"It is our: royal pleasure," be added,
"that the bearer of this cup shall drink
of it to the confusion of the enemies of
our crown and person I"
As Henry said this, he fixed his eyes
keenly upon the countenance of the ser
vitor, who, during this conversation, had
ben vainly striving to conceal his in
, He turned slightly pale as the king
pushed the cup toward him. Neverthe
less, he said in a clear, steady voice
"I pray your majesty to excue me.
I have made a . vow that no wine shall
pass my lips .until my own wrongs be
"Is that thy reason ?"said the !king,
with a significant smile. "We shall see.
Here,Erric," he added, offering the cup
to a arge greyhound that was crouched
at his feet.
The long, smooth tonaue , of the ;noble
animal had scarcely lapped the last drop,
when, staggering, he fell lifeless ,upon
King Henry sprang to his feet.
• "Treason 1" he shouted,'bringing his
clenched hand down heavily upon the ta
tae,andg,lancing with flashing eyes around
upon the astonished courtiers, who follow
ing his example, arose, and stood loOking
at each• other in terror and dismay.
"I trust that your majesty bear
witness," said the duke, in au agitated
voice, "that I would have drank of the
cup, had you permitted Me."
"I would that the hearts of all present
were as loyal us thine ?" said Henry', lay
ing his hand kindly upon the dUke's
shoulder. "Yet well do I know," he ad
ded, glancing darkly around, "that yori•
der knave has a master at whose bidding
he has done this. Away with him !, If
he reveals the name of his instigator, he
way find mercy at our hands. if he re
fuses he dies at the break of day !"
During this scene, a slight female' fig
ure had ticieu vainly striving to furce
her way through the body of armed Men,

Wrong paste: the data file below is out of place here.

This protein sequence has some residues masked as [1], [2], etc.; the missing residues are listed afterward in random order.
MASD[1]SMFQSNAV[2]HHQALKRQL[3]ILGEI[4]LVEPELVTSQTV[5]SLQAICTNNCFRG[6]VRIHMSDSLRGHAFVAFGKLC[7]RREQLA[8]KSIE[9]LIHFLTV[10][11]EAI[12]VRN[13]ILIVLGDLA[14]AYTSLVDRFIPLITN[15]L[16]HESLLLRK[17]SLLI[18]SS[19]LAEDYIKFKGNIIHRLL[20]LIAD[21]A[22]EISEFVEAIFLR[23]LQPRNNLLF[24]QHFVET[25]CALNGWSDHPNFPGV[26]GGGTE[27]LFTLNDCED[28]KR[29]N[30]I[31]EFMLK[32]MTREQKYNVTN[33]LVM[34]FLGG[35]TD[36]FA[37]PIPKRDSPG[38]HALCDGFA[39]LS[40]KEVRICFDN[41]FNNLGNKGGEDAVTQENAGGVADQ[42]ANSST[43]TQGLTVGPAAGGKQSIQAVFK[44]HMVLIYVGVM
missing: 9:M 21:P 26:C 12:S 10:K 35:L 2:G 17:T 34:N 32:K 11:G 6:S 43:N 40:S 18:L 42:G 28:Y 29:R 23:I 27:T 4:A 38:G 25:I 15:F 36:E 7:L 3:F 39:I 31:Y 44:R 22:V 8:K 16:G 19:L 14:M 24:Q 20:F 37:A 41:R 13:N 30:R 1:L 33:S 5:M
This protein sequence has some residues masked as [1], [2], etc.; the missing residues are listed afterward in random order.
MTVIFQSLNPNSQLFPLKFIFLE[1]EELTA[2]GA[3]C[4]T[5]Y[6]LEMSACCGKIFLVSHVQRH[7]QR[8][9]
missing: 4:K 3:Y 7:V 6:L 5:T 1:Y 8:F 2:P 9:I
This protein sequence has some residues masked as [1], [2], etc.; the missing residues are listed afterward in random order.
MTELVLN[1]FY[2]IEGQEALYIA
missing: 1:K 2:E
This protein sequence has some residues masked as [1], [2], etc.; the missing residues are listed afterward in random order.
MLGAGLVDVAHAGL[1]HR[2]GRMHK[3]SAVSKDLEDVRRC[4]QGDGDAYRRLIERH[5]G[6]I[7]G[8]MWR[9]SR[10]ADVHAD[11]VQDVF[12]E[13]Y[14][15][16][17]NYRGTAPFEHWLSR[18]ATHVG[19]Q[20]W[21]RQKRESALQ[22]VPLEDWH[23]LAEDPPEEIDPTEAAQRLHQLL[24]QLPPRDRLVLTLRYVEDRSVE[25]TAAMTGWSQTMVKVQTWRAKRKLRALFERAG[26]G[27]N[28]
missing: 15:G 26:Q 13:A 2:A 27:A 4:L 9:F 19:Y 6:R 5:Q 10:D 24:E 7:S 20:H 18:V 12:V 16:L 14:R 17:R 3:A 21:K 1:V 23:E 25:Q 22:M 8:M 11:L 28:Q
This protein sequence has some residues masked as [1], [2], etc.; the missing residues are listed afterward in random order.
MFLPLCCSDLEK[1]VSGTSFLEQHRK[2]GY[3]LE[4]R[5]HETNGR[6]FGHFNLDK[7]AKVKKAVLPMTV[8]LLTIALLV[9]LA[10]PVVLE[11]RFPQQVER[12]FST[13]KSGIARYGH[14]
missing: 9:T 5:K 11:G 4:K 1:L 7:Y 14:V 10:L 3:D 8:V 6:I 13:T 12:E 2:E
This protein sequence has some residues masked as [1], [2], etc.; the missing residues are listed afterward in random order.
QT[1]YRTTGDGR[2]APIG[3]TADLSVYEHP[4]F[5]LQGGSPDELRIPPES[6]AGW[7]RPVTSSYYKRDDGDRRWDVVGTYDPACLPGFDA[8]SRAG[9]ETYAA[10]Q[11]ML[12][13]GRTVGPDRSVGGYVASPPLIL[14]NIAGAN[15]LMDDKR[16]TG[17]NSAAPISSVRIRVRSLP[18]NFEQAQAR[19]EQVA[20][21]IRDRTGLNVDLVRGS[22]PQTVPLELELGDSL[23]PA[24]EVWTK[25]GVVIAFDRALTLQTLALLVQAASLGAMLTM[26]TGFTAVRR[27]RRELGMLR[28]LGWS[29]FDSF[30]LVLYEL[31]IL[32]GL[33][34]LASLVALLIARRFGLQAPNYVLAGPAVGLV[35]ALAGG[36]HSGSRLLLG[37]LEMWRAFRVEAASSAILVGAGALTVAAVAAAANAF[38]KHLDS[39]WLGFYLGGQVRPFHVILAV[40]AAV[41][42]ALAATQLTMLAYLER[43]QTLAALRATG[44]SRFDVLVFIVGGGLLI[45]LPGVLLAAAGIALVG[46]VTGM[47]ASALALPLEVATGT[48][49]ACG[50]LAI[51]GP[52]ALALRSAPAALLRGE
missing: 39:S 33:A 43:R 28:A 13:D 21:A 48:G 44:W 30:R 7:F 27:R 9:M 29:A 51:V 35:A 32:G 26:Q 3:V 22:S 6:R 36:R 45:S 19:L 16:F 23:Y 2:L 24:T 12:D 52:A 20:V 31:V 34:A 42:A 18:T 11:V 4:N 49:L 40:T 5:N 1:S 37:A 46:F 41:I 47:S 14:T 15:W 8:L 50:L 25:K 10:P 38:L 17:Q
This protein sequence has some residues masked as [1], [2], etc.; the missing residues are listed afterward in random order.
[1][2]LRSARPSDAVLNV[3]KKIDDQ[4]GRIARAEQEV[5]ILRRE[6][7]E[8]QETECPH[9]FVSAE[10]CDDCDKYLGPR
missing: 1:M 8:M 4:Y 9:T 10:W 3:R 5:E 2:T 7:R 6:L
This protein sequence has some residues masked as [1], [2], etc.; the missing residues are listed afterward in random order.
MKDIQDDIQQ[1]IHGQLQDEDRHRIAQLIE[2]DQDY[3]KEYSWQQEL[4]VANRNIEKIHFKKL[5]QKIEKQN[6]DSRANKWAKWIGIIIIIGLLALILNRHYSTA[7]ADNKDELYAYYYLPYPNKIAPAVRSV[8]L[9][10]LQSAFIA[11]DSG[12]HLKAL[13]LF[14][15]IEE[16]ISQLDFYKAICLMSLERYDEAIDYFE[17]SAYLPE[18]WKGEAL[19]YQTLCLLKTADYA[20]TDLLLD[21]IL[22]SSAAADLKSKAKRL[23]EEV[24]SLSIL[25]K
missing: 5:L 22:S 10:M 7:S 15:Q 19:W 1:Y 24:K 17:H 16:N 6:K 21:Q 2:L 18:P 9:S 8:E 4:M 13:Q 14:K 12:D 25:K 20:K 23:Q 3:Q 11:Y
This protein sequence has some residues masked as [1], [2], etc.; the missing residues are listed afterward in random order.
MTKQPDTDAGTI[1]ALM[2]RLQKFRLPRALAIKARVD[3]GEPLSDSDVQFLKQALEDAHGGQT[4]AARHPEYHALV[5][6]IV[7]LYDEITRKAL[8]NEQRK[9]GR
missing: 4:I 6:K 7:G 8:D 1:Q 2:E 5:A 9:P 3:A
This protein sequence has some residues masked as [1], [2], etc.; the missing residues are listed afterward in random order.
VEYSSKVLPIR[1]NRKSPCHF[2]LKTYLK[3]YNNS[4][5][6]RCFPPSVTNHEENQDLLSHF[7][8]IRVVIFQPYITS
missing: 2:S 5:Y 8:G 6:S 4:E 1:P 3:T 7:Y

who, fearful of further treachery, shad
gathered around the king.
As soon as Henry observed her, he
bade them stand back, and beckoned, her
With pale cheek and unsteady step the
young girl obeyed, and throwing herself
at hiv feet, clasped his knees.
"Rise, fair maiden," exclaimed Henry;
"this posture til bats. the preserver of
England's king 1"
• ‘ ‘.l will nut rise, sire," returned I the.
Suppliant, "until you have pardoned that
unhappy man, my wretched', misguided
father, whose wrongs and sutterings , have
Leariy bereft him of season. It is Isis
life that I ask at your hands !"
"What !" exclaimed Henry, with a
frown, "the life of my attempted Murder
er? • Methinks that is a strange request ,
"My liege," said the maiden, implor
ingly, "remember thine oath I Break
nut thy kingly word. Let tile not feel
that in saving my sovereign's life, I h'ave:
become a parricide:" 1 I
"These is some strange mystery here,"
said the king, addressing those :taunts&
him. ‘..Let the wan be brought before
The criminal's brow did hot blench!, as
he stood before the king, who, regarding
him sternly, said :
"What prompted you to this deed of
guilt and wuduess ?"
"The wrongs and insults heaped upon
me by your own hand returned thole.
cused, giving a look as stern and haughty
as his own.
"Now by the holy rood, thou hest,
knave'!" exclaimed • Henry, angrily.
knew not, until now, that there was such
a person as thyself in merrie England."
"Thou 8 houldst have known it. The
son of Sir Philip Percy, who fell at Bos
worth, fighting for his king, should not
nave lingered all those years in poverty
"Sir Philip left no son.- He was nn
imposter who claimed his estate and
"I am that imposter," said the man,
raising his head haughtily, as he spoke.
"And yet, nevertheless, his son and right
"Thy look and bearing show thou
speakut truly," said the king, in a gent
ler tone, for ho still held , in grateful 're
membrance the brave knight who fell!, at
his right baud on the victorious field: of
Bosworth. "But why didst thou not
present the proofs of thy birthright ?"
!!I. did, your majesty, but was unable
to obtain a bearing. I thrice sought a
personal interview, and was thrust from
your gate with indignities that nearly
maddened me. I then went to France, ,
my mother's.birthplace and mine. Col-.
leoting the most conclusive evidence lof
the validity of my claims, I transmitted
it to you by the band of a trusty friend;
brit that evidence was rejected, andi a
price eet,upon my head. I returned 'in
disguiee.tMfind myself an outlaw,in the
land whose peace. my father p s urebased
with his life. The rest you know."
"Who is the trusty friend: of 'whom
thou sneakest ?"
"Sir John Trevit, who is no* , present,
and who will bear witness that what I
say is true."
The ;king turned a dark look upon Sir
John, who stood pale and trembling, the
very picture of guilvand terror.
"Ha, I understand," he *said. '!lt is